Weight Loss and Concomitant Adipose Autophagy in Methionine-Restricted Obese Mice is Not Dependent on Adiponectin or FGF21

Weight Loss and Concomitant Adipose Autophagy in Methionine-Restricted Obese Mice is Not Dependent on Adiponectin or FGF21

Methionine restriction (MR) prevents obesity because of a futile lipid cycle in which two metabolic pathways run simultaneously in opposite directions and have no overall effect other than to dissipate energy in the form of heat. In this study, we show that MR promotes weight loss not just by this futile lipid cycle, but also by a coordinated response that involves apoptosis (normal cell death) and autophagy (a metabolic process by which the body consumes its own tissue) to maintain physiological equilibrium.

It has been observed that the hormones adiponectin and fibroblast growth factor 21 are consistently elevated during MR. To clearly define the roles of ADIPOQ and FGF21 during MR, we used mice that lacked either or both hormones. The obese mice, once placed on an MR diet, lost weight regardless of the presence of these hormones, demonstrating that neither is essential to reduce fat during MR.

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Cooke, D., Mattocks, D., Nichenametla, S. N., Anunciado‐Koza, R. P., Koza, R. A., & Ables, G. P. (2020). Weight Loss and Concomitant Adipose Autophagy in Methionine‐Restricted Obese Mice is Not Dependent on Adiponectin or FGF21. Obesity.

Methionine restriction delays aging-related urogenital diseases in male Fischer 344 rats

Despina Komninou, Virginia L. Malloy, Jay A. Zimmerman, Raghu Sinha, John P. Richie Jr.

GeroScience. 2020 Feb

PMID: 31728897

Dietary methionine restriction (MR) has been found to enhance longevity across many species. We hypothesized that MR might enhance longevity in part by delaying or inhibiting age-related disease processes. To this end, male Fischer 344 rats were fed control (CF, 0.86% methionine) or MR (0.17% methionine) diets throughout their life until sacrifice at approximately 30 months of age, and histopathology was performed to identify the incidence and progression of two important aging-related pathologies, namely, chronic progressive nephropathy (CPN) and testicular tumorigenesis. Although kidney pathology was observed in 87% CF rats and CPN in 62% of CF animals, no evidence of kidney disease was observed in MR rats. Consistent with the absence of renal pathology, urinary albumin levels were lower in the MR group compared to controls throughout the study, with over a six-fold difference between the groups at 30 months of age. Biomarkers associated with renal disease, namely, clusterin, cystatin C, and β-2 microglobulin, were reduced following 18 months of MR. A reduction in testicular tumor incidence from 88% in CF to 22% in MR rats was also observed. These results suggest that MR may lead to metabolic and cellular changes providing protection against age-related diseases.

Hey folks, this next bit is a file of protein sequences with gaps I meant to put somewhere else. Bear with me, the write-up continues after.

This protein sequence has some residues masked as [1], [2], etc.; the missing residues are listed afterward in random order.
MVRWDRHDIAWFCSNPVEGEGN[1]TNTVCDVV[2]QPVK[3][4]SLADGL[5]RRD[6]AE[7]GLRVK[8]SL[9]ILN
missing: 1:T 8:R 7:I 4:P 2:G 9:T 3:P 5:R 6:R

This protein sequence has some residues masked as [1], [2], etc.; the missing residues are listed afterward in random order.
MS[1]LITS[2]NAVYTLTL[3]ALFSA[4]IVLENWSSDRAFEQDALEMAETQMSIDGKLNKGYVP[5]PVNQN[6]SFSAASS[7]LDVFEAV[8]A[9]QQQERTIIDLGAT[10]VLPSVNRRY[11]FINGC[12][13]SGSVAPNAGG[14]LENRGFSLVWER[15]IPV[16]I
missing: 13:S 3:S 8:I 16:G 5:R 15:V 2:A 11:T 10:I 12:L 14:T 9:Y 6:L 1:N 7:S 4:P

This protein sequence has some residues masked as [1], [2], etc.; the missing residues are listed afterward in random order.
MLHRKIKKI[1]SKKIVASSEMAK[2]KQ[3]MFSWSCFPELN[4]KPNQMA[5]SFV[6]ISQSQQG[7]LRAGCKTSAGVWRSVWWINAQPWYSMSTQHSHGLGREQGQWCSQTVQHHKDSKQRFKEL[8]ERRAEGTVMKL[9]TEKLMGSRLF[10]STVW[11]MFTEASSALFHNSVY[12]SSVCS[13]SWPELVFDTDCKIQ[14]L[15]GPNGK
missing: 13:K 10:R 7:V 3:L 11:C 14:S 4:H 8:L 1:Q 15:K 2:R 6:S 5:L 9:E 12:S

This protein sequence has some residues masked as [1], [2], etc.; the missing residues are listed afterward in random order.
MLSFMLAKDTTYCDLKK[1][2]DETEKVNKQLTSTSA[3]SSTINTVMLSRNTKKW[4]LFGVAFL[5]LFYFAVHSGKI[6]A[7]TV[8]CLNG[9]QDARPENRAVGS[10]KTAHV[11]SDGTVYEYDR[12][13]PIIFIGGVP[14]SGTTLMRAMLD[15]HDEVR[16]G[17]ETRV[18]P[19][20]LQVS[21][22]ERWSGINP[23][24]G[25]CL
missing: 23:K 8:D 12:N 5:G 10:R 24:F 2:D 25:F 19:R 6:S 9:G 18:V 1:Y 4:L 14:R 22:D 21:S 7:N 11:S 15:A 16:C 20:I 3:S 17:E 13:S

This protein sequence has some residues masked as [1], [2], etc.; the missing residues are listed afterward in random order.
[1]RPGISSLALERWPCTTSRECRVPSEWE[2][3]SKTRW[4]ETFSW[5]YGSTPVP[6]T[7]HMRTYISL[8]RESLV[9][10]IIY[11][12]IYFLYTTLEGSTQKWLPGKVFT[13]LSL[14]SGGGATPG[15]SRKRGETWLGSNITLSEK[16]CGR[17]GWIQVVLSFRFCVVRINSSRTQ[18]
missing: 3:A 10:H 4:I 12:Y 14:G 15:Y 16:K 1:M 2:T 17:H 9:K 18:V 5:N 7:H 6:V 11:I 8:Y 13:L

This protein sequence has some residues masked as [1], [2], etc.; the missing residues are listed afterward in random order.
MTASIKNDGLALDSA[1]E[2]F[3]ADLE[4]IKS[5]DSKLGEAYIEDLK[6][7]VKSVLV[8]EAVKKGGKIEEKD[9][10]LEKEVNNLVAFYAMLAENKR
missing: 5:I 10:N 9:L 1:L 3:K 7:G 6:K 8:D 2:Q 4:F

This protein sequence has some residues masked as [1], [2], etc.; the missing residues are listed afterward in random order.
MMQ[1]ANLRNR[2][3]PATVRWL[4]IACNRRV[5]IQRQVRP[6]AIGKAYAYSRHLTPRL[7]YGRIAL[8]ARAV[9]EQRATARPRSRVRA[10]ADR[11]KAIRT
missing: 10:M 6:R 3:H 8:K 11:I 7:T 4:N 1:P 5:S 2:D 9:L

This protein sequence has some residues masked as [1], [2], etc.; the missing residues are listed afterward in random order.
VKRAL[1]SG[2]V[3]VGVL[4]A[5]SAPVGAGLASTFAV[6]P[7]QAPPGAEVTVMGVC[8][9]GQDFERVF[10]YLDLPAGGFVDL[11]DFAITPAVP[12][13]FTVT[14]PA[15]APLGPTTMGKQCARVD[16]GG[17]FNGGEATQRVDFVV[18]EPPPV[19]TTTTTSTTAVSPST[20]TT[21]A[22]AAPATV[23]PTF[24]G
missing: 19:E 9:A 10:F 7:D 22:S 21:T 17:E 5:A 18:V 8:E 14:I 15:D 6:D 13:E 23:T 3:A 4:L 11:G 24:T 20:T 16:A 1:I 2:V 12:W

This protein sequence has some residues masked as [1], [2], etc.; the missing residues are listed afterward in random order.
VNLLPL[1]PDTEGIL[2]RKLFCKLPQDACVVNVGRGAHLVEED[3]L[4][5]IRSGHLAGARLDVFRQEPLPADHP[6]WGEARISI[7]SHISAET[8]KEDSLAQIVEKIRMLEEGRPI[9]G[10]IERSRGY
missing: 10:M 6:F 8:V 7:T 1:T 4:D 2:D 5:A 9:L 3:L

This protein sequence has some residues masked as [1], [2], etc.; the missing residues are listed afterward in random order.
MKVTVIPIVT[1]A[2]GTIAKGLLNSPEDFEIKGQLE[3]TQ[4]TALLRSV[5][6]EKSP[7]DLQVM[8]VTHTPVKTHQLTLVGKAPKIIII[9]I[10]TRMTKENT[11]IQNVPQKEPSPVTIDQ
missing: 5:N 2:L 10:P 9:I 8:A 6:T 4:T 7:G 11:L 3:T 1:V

The dietary switch that may boost longevity and its correlation to SAAR

The dietary switch that may boost longevity and its correlation to SAAR

A new epidemiological study published in The BMJ explores the association between eating red meat and the risk of death, specifically how risk of death can be lessened through dietary change—decreasing red meat consumption while increasing intake of healthier animal and plant-based foods. This correlates with OFAS research in rodents demonstrating that a sulfur amino acid-restricted (SAAR) diet can increase lifespan and delay onset of age-related diseases. In general, meat and other animal-based food sources have high SAA while plant-based food sources such as vegetables, legumes, whole grains, and fruits have low SAA.

The study looked to produce evidence backing previous studies showing “that higher red meat consumption, especially processed red meat, is associated with an increased risk of type 2 diabetes, cardiovascular disease, certain types of cancer, including colorectal cancer, and mortality.” Analyzing data from a cohort of 81,469 US health professionals (male and female) from a 16-year period, this study found 1) increases in red meat consumption, especially processed meat, are associated with a higher risk of death and 2) decreases in red meat consumption and simultaneous increases in healthy alternative food choices over time are associated with a lower mortality risk, further supporting the health benefits of replacing red and processed meat with healthy protein sources, whole grains, or vegetables.

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Zheng Yan, Li Yanping, Satija Ambika, Pan An, Sotos Prieto Mercedes, Rimm Eric et al. Association of changes in red meat consumption with total and cause specific mortality among US women and men: two prospective cohort studiesBMJ 2019; 365 :l2110